Sheet formation in immiscible polymer blends: model experiments on initial blend morphology

Uttandaraman Sundararaj, Yoav Dori, Christopher W. Macosko

Research output: Contribution to journalArticlepeer-review

116 Scopus citations

Abstract

Model experiments were performed to determine the controlling parameters in the evolution of the phase morphology of immiscible polymer blends from pellets to micrometre-sized particles. It has been established that during melting in both twin-screw extruders and batch mixers, the dispersed phase is stretched into sheets. These sheets develop into cylinders and the cylinders ultimately break into spherical droplets via Rayleigh-type instabilities. Here, we show that micrometre thick sheets can be created from millimetre-sized pellets by shearing in the parallel discs geometry. Extensional flow is not required to generate the sheets. Pellets are seen to break up in three ways: (1) by stretching into cylinders with drops streaming off the end; (2) by extending sheets that form fingers at the edges; and (3) by stretching into thin sheets that break up by forming holes. A map of the different regions of breakup is given using the Deborah number and the ratio of the first normal stress difference of the matrix to the restoring stress of the pellet (drop). The drop-restoring stress is the sum of the surface stress resulting from interfacial tension and the first normal stress difference of the drop. The masterplot explains why sheets can be easily formed from large drops and gives a window where the sheets are stable and do not form holes.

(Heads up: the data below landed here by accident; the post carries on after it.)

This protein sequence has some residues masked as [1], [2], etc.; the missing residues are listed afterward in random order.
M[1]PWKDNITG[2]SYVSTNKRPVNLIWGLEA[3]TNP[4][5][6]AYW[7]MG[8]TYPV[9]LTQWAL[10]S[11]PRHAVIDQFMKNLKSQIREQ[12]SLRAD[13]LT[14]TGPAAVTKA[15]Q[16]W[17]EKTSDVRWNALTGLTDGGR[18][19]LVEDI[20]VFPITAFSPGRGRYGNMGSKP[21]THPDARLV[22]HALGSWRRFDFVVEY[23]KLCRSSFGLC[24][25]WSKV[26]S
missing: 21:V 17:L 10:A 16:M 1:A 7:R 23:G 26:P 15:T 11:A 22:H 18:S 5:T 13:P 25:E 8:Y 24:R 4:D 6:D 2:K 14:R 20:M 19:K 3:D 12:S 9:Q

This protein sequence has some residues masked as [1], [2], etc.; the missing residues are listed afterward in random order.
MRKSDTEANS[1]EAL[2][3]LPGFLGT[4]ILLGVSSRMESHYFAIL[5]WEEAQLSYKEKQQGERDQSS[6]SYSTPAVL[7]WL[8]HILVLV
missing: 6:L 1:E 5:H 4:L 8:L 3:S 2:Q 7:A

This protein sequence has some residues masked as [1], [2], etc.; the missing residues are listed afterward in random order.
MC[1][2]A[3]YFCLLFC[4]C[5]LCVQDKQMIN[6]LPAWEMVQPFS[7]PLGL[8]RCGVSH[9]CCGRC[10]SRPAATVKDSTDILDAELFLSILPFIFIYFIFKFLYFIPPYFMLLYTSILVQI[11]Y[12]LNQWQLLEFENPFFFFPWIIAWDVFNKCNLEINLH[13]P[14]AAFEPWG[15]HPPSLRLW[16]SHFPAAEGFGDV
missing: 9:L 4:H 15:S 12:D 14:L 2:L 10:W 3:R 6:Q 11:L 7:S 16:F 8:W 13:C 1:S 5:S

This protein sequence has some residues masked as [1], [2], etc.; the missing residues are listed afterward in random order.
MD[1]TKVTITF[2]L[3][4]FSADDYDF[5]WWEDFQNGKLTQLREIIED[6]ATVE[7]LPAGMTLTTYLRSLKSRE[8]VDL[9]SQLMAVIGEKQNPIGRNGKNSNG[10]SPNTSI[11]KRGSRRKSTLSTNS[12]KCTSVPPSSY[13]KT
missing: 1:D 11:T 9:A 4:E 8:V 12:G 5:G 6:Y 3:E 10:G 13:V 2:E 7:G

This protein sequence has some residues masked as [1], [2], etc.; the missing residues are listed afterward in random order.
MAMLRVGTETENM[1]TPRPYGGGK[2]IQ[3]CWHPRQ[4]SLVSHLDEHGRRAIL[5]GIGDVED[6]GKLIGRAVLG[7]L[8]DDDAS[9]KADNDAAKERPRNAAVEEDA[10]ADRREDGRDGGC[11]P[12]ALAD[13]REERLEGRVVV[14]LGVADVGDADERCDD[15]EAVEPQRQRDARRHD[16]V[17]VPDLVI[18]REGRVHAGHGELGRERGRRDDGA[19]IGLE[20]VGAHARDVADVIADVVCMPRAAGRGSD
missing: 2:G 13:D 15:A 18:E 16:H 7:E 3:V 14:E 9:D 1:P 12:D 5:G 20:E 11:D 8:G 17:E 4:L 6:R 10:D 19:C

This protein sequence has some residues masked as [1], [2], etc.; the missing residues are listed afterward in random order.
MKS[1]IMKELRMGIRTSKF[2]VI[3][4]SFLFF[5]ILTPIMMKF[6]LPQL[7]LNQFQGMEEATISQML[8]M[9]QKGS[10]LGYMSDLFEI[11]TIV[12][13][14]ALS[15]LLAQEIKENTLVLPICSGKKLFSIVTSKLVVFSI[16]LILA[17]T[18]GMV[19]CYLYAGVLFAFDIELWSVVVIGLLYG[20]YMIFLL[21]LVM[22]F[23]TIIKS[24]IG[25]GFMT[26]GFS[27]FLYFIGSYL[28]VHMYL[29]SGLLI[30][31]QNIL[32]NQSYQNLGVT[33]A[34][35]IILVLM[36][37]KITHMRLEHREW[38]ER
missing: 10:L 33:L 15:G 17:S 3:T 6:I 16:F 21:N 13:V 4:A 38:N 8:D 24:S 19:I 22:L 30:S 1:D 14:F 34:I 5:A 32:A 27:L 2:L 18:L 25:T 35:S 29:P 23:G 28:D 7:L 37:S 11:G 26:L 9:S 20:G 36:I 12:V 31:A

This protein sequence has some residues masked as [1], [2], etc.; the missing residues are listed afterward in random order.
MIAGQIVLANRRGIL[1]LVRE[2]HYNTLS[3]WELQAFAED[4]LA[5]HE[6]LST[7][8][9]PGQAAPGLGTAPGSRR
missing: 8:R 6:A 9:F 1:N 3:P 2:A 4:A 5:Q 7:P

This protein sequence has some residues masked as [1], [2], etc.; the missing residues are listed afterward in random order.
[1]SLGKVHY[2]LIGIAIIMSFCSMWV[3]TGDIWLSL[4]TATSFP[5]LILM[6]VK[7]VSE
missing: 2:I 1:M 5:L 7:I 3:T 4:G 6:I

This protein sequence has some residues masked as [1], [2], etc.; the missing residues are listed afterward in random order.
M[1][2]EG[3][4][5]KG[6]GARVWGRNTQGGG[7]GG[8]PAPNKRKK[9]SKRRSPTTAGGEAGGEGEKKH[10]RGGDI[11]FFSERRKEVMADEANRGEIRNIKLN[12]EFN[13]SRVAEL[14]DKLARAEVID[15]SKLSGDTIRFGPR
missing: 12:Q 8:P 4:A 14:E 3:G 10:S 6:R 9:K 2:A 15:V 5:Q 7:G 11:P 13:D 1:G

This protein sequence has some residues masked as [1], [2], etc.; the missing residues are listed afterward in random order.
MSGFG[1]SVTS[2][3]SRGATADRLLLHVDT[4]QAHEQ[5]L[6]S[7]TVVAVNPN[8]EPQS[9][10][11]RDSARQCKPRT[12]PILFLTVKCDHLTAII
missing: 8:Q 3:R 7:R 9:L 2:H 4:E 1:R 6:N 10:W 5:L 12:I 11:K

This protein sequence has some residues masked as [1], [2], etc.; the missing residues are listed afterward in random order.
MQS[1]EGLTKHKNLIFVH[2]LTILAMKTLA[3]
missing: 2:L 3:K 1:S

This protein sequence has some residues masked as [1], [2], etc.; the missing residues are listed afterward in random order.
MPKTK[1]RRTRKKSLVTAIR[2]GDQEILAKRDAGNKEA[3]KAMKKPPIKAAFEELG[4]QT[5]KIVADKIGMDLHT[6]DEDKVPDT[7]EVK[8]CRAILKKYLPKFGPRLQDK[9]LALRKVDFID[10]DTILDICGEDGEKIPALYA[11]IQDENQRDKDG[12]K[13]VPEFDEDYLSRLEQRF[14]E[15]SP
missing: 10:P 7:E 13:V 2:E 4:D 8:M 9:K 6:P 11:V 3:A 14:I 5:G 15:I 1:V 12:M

Original languageEnglish (US)
Pages (from-to)1957-1968
Number of pages12
JournalPolymer
Volume36
Issue number10
DOIs
StatePublished - May 1995

Bibliographical note

Funding Information:
We would like to thank R. A. Cairncross and R. Hanamanthu for useful discussions.T his work was partiallyf undedby NSF grant CTS-9203108T. he authors are grateful to DuPont and 3M for financial support of this work, One of us (U.S.) is grateful to the Plastics Instituteo f America for supplementaslc holarshipds uring various periods of this research.

Keywords

  • breakup mechanisms
  • mixing
  • polymer blends

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